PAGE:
[Binary search]

[Binary search] is an efficient search algorithm based on the divide and conquer strategy. It utilizes the ordered nature of the data to reduce the search range by half each time, until the target element is found or the search range is empty.


❓ Given an array nums of length n, with elements arranged in ascending order and no duplicate elements. Please find and return the index of the element target in the array. If the array does not contain the element, return -1.


First, initialize the pointers i=0 and j=n-1, pointing to the first and last elements of the array, representing the search range [0, n-1]. The square brackets indicate a closed interval, which includes the boundary values themselves.

Next, perform the following two steps in a loop:

  1. Calculate the midpoint index m=(i+j)/2m = \lfloor {(i + j) / 2} \rfloor, where $\lfloor : \rfloor$ represents the floor operation.
  2. Compare nums[m] and target, and consider the following three cases:
    1. If nums[m] < target, it means target is in the range [m+1, j], so set i=m+1.
    2. If nums[m] > target, it means target is in the range [i, m-1], so set j=m-1.
    3. If nums[m] = target, it means the target is found, so return the index m.

If the array does not contain the target element, the search range will eventually shrink to empty. In this case, return -1.

It is worth noting that since i and j are of type int, i+j may exceed the range of the int type. To avoid integer overflow, the formula m=i+(ji)/2m = \lfloor {i + (j - i) / 2} \rfloor is commonly used to calculate the midpoint.

/* Binary Search (closed interval) */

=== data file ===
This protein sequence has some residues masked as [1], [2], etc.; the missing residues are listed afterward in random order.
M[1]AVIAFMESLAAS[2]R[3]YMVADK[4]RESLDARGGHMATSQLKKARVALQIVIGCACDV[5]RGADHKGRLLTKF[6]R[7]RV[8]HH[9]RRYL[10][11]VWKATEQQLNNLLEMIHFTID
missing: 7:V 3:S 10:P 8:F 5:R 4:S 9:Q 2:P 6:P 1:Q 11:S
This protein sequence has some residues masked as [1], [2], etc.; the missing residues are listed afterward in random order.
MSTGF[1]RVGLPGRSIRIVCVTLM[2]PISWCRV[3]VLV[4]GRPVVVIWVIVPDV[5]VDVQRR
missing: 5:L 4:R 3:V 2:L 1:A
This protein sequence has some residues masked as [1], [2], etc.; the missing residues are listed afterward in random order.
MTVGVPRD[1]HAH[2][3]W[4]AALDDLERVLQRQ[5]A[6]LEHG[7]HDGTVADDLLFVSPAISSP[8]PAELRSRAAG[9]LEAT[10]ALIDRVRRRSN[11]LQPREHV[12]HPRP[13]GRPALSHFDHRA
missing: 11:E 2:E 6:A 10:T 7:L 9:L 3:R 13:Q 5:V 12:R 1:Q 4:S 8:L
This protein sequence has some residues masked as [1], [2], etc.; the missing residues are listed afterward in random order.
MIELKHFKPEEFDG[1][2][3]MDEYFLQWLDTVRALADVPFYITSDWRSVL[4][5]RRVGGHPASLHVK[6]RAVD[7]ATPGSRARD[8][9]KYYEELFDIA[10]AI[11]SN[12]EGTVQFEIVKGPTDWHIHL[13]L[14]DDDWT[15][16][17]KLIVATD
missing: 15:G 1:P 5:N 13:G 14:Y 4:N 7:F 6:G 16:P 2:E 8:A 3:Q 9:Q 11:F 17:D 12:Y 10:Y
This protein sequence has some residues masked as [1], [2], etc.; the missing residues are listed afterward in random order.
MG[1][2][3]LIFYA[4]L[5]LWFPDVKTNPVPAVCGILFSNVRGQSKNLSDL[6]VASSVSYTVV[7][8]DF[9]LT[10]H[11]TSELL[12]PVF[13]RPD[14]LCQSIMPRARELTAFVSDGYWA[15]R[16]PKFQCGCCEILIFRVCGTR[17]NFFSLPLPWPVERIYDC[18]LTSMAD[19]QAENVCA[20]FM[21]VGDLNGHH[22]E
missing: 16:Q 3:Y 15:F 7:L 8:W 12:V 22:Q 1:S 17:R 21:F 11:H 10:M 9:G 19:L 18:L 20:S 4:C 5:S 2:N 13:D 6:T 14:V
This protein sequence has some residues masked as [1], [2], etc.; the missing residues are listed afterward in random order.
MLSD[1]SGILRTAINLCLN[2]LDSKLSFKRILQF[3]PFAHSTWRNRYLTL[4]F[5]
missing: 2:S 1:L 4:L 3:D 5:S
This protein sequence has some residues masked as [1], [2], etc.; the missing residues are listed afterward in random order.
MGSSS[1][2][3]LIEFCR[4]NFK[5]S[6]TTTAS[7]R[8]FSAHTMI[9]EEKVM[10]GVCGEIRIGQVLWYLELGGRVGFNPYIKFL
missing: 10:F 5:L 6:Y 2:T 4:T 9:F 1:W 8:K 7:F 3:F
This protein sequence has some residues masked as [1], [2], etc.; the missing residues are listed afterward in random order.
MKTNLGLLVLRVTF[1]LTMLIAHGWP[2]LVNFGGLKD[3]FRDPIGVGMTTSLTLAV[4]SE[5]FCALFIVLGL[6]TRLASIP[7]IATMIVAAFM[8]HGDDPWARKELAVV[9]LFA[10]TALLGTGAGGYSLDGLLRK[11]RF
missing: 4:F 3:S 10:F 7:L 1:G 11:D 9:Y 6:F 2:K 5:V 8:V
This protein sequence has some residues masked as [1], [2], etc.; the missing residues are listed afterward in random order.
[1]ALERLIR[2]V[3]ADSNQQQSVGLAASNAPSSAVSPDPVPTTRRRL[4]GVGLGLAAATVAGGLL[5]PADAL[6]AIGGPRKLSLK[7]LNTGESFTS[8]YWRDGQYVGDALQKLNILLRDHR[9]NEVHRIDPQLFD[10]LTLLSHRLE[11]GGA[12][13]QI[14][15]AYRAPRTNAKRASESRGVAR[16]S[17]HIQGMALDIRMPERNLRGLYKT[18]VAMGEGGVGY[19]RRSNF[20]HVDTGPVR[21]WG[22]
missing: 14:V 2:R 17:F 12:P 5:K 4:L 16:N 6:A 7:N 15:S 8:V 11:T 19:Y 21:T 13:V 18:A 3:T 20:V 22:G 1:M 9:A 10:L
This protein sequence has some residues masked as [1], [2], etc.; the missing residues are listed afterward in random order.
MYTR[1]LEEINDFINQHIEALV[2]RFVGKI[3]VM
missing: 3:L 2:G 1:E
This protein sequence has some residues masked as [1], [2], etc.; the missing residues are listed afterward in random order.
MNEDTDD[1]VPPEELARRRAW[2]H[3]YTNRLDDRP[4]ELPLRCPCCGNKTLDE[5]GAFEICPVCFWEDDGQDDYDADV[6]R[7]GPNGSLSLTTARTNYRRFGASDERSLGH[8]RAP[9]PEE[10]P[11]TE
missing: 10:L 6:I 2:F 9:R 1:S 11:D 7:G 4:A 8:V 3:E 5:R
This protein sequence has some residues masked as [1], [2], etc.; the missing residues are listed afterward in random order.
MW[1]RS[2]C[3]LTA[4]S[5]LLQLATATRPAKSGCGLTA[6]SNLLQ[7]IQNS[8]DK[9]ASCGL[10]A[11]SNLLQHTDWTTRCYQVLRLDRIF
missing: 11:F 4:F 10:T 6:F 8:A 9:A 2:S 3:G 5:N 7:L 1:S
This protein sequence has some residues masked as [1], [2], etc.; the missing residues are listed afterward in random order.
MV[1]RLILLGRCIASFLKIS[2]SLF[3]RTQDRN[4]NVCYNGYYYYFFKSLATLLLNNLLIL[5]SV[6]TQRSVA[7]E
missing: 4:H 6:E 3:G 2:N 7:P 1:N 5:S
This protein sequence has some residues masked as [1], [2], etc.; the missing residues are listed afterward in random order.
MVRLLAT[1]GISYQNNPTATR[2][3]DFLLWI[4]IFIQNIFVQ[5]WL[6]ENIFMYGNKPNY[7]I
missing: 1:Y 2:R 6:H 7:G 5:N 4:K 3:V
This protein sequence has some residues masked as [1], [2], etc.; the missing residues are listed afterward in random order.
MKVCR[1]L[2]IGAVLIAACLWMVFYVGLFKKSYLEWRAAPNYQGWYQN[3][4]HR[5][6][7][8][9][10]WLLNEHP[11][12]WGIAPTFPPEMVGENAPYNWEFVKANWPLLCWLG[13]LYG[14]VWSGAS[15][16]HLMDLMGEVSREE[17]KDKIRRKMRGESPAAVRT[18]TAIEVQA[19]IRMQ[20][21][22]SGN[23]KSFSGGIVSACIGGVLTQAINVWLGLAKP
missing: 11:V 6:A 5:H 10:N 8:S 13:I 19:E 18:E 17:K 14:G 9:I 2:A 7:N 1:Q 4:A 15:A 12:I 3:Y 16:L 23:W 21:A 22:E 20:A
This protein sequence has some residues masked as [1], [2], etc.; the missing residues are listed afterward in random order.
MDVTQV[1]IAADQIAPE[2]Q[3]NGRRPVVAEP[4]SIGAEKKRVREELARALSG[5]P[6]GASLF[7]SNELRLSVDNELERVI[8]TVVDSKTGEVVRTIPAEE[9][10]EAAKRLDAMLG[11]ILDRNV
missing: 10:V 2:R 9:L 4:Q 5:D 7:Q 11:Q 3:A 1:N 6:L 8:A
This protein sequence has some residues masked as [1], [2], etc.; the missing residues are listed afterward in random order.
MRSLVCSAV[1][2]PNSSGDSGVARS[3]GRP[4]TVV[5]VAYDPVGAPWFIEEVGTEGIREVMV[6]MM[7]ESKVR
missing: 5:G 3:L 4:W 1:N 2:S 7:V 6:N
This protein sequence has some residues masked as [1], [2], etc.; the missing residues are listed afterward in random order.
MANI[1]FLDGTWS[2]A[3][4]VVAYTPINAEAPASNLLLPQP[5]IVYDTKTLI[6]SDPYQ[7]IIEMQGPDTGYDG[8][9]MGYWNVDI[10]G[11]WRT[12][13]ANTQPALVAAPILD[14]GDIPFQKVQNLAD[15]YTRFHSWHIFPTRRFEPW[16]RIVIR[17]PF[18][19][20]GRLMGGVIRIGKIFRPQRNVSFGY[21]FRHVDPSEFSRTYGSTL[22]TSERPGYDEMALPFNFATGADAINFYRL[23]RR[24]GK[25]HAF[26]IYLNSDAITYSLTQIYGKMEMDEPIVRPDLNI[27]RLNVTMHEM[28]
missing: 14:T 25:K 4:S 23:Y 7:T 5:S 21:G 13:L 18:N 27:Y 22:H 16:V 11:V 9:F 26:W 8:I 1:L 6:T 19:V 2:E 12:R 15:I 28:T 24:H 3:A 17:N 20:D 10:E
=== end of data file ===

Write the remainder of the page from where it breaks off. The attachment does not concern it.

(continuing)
int BinarySearch(int[] nums, int target) {
    // Initialize the closed interval [0, n-1], where i and j point to the first and last elements of the array
    int i = 0, j = nums.Length - 1;
    // Loop until the search range is empty (when i > j)
    while (i <= j) {
        int m = i + (j - i) / 2;   // Calculate the midpoint index m
        if (nums[m] < target)      // This case indicates that the target is in the range [m+1, j]
            i = m + 1;
        else if (nums[m] > target) // This case indicates that the target is in the range [i, m-1]
            j = m - 1;
        else                       // The target element is found, return its index
            return m;
    // The target element is not found, return -1
    return -1;


Advantages: It has good performance in terms of time and space.


  • It is only suitable for ordered data. If the input data is unordered, it is not worth sorting the data specifically for binary search.
  • It is only suitable for arrays (contiguous storage space).
  • For small data sets, linear search performs better. In algorithm problems, linear search is often replaced by hash search to reduce the time complexity of the algorithm.
    • Linear search: trading time for space
    • Hash search: trading space for time

Binary search insertion point: Binary search can not only be used to search for target elements, but also has many variations, such as searching for the insertion position of a target element.

Binary search boundaries:

  1. Finding the left boundary
  2. Finding the right boundary

Linear search is suitable for small or frequently updated data;

Binary search is suitable for large, sorted data;

Hash search is suitable for data that requires high query efficiency and does not require range queries;

Tree search is suitable for large dynamic data that needs to maintain order and support range queries.


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